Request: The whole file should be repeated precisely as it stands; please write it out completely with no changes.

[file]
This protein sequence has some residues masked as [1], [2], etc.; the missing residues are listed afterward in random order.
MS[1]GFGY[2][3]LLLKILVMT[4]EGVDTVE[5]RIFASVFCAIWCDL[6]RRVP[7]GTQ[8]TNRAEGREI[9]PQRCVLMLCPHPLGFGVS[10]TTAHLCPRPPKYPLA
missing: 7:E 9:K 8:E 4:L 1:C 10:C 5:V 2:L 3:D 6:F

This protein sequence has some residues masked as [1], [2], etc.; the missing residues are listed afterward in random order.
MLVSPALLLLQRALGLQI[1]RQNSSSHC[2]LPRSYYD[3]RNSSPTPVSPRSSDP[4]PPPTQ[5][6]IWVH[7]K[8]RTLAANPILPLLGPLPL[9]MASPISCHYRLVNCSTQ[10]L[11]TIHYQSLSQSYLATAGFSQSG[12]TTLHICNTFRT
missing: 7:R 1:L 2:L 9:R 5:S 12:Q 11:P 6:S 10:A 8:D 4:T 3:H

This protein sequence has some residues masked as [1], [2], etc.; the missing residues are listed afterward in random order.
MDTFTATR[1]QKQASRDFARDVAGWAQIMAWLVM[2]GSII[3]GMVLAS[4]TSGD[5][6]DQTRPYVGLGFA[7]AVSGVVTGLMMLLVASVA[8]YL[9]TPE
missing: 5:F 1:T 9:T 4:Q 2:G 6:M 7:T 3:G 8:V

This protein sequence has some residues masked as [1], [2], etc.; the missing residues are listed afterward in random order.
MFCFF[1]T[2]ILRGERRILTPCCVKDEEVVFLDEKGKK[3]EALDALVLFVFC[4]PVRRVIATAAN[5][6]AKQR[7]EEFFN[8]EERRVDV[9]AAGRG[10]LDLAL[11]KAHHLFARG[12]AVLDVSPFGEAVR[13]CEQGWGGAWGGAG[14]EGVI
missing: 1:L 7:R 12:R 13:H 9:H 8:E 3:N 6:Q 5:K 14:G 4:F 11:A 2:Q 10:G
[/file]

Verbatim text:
This protein sequence has some residues masked as [1], [2], etc.; the missing residues are listed afterward in random order.
MS[1]GFGY[2][3]LLLKILVMT[4]EGVDTVE[5]RIFASVFCAIWCDL[6]RRVP[7]GTQ[8]TNRAEGREI[9]PQRCVLMLCPHPLGFGVS[10]TTAHLCPRPPKYPLA
missing: 7:E 9:K 8:E 4:L 1:C 10:C 5:V 2:L 3:D 6:F

This protein sequence has some residues masked as [1], [2], etc.; the missing residues are listed afterward in random order.
MLVSPALLLLQRALGLQI[1]RQNSSSHC[2]LPRSYYD[3]RNSSPTPVSPRSSDP[4]PPPTQ[5][6]IWVH[7]K[8]RTLAANPILPLLGPLPL[9]MASPISCHYRLVNCSTQ[10]L[11]TIHYQSLSQSYLATAGFSQSG[12]TTLHICNTFRT
missing: 7:R 1:L 2:L 9:R 5:S 12:Q 11:P 6:S 10:A 8:D 4:T 3:H

This protein sequence has some residues masked as [1], [2], etc.; the missing residues are listed afterward in random order.
MDTFTATR[1]QKQASRDFARDVAGWAQIMAWLVM[2]GSII[3]GMVLAS[4]TSGD[5][6]DQTRPYVGLGFA[7]AVSGVVTGLMMLLVASVA[8]YL[9]TPE
missing: 5:F 1:T 9:T 4:Q 2:G 6:M 7:T 3:G 8:V

This protein sequence has some residues masked as [1], [2], etc.; the missing residues are listed afterward in random order.
MFCFF[1]T[2]ILRGERRILTPCCVKDEEVVFLDEKGKK[3]EALDALVLFVFC[4]PVRRVIATAAN[5][6]AKQR[7]EEFFN[8]EERRVDV[9]AAGRG[10]LDLAL[11]KAHHLFARG[12]AVLDVSPFGEAVR[13]CEQGWGGAWGGAG[14]EGVI
missing: 1:L 7:R 12:R 13:H 9:H 8:E 3:N 6:Q 5:K 14:G 4:F 11:A 2:Q 10:G